Diane Lockward plunges headfirst into her obsession with both words and food in her luscious book, What Feeds Us. The title poem begins: “I brought the things I really need -- / two books I love, a laptop, / clean white paper, a radio / in case I get lonely… / I carried three almond croissants, / one of which I have already eaten…” Thus begins an 80-page love affair that wanders between food and words and back again.
A “foodie” at heart, many of her memories are so intertwined with food it is impossible to untangle them, so she simply doesn’t -- instead she mingles them together until it is hard to imagine these images without the accompaniment of food. The first poem in Section One, titled “The First Artichoke” states, “Piece by piece, the artichoke came apart, / the way we would in 1959, the year the flowerbuds / of the artichokes in my father’s garden bloomed / without him, their blossoms seven inches wide / and violet-blue as bruises.”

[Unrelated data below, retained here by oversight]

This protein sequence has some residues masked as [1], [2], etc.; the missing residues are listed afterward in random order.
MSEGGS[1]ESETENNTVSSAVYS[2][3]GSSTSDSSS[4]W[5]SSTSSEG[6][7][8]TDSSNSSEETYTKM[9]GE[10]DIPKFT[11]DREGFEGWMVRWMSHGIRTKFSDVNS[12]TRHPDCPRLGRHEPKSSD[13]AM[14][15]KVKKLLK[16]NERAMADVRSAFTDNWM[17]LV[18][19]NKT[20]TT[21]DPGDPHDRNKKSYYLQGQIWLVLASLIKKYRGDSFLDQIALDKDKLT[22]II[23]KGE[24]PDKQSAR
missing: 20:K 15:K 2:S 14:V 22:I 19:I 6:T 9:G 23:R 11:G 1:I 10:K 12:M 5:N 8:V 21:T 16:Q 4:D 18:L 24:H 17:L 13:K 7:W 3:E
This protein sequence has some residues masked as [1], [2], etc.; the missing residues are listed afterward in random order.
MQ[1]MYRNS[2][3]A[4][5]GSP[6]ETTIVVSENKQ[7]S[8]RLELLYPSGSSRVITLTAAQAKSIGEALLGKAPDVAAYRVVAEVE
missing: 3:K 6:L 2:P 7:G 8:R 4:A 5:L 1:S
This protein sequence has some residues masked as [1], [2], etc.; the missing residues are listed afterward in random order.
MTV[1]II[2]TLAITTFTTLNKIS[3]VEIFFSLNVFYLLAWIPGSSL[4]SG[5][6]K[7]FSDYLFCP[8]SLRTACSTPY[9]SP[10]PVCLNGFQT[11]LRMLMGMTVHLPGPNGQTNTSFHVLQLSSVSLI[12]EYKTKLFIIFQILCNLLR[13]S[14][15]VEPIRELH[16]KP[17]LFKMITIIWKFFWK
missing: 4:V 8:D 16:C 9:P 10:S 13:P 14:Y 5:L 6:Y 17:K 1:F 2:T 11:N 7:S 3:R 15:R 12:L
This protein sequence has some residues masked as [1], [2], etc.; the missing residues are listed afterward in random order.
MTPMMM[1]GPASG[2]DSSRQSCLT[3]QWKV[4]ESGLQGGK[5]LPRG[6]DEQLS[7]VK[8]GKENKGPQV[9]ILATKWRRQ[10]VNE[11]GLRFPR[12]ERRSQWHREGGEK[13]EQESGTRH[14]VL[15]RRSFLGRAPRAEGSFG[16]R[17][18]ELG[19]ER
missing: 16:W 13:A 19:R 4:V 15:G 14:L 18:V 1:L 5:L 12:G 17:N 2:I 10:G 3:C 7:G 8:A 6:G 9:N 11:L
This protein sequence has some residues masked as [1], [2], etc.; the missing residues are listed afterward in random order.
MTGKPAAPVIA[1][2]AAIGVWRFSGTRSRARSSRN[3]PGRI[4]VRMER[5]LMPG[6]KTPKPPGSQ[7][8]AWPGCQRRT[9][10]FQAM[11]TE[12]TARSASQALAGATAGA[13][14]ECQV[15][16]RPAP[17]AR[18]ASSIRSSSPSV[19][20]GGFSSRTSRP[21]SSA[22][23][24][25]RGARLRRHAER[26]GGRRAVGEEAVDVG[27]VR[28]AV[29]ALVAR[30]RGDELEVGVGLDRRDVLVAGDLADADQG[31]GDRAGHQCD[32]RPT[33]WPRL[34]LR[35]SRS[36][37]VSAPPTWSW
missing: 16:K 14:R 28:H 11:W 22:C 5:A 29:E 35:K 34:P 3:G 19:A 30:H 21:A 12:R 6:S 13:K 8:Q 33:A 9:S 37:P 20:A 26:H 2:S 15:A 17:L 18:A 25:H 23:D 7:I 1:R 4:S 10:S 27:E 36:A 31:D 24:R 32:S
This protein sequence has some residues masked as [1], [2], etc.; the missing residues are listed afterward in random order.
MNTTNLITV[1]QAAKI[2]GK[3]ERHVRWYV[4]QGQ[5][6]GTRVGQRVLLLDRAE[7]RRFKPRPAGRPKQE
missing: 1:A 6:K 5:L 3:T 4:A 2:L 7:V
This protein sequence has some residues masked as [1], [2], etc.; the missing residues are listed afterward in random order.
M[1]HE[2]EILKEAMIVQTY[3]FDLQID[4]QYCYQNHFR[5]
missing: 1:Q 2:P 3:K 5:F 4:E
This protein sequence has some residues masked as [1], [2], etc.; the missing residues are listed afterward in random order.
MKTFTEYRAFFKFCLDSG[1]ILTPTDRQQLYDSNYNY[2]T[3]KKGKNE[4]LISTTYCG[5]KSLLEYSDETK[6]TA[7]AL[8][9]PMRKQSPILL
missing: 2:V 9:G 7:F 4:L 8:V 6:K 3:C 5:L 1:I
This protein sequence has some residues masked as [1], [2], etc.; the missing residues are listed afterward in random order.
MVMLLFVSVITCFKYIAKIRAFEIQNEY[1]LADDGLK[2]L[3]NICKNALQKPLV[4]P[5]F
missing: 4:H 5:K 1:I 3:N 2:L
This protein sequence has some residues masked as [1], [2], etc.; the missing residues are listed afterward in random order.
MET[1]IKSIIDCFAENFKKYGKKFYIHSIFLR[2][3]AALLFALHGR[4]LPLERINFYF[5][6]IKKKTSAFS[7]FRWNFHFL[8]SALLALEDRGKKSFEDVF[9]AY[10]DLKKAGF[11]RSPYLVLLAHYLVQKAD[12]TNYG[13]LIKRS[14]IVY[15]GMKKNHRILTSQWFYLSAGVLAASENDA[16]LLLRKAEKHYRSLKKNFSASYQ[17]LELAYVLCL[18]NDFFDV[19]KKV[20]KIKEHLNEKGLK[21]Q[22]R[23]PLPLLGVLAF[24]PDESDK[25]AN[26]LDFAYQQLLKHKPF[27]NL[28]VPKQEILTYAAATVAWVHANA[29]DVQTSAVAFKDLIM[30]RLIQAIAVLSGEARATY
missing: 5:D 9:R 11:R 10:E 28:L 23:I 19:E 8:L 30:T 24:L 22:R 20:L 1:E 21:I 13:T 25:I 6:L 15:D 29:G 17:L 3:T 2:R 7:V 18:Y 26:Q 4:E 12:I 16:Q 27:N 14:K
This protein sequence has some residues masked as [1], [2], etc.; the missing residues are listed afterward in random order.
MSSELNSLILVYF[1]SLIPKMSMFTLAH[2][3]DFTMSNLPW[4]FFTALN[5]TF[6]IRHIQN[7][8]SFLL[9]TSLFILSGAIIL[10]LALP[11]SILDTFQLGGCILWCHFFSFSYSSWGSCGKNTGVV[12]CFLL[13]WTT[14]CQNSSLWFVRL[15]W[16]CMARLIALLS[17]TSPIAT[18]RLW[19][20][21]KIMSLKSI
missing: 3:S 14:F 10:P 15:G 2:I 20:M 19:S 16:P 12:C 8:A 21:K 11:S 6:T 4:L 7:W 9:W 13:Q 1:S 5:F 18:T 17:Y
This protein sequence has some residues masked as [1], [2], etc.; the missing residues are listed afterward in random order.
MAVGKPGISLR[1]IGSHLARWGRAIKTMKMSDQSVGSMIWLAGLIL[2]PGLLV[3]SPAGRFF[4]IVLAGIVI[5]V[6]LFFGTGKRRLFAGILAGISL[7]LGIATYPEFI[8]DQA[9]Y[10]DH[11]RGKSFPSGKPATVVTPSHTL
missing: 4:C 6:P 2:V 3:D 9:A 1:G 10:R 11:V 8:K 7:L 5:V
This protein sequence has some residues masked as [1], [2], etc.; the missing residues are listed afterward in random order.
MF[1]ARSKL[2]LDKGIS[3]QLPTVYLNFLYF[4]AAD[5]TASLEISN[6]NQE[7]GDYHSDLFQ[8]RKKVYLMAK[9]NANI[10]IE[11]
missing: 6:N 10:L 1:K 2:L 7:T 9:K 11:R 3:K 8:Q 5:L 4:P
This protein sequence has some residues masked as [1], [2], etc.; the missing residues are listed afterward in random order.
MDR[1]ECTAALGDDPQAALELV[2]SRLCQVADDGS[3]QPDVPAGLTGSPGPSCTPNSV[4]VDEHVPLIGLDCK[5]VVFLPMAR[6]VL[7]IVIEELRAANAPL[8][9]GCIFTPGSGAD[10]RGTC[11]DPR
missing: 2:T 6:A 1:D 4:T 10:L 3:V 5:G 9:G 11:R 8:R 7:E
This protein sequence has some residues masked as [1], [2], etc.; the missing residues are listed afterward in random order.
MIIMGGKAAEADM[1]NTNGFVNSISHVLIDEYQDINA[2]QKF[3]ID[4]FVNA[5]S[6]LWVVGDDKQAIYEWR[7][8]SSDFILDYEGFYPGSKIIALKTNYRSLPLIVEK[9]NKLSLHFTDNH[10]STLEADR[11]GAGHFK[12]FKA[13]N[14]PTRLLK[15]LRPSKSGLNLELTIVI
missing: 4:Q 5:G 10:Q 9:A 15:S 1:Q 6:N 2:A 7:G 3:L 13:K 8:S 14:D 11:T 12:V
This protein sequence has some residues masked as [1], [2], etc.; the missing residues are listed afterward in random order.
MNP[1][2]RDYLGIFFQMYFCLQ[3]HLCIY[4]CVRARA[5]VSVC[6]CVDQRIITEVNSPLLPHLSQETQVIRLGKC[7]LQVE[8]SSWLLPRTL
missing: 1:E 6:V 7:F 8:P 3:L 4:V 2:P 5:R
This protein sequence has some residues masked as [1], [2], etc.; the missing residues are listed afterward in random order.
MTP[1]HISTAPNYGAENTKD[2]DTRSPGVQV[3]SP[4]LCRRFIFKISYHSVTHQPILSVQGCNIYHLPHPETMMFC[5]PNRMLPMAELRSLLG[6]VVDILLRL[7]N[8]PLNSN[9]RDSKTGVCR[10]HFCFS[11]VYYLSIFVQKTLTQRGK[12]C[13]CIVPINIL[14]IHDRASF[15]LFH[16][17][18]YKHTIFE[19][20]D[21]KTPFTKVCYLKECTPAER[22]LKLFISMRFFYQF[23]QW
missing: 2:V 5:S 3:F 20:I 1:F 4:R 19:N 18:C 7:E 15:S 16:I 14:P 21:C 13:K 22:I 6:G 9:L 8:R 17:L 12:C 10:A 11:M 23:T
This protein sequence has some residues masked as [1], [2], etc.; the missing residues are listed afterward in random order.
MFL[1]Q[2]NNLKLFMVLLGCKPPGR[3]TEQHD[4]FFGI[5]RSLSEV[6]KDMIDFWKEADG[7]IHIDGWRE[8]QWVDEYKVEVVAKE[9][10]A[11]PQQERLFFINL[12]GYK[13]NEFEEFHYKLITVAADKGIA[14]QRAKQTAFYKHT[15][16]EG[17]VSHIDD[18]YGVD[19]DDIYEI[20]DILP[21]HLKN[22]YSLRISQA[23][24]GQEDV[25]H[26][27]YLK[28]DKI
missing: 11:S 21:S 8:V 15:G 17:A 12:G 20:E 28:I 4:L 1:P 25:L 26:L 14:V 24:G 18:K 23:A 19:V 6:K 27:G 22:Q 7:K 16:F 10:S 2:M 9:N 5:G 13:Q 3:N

Causes Diane Lockward Supports
The Frost Place
The Innocence Project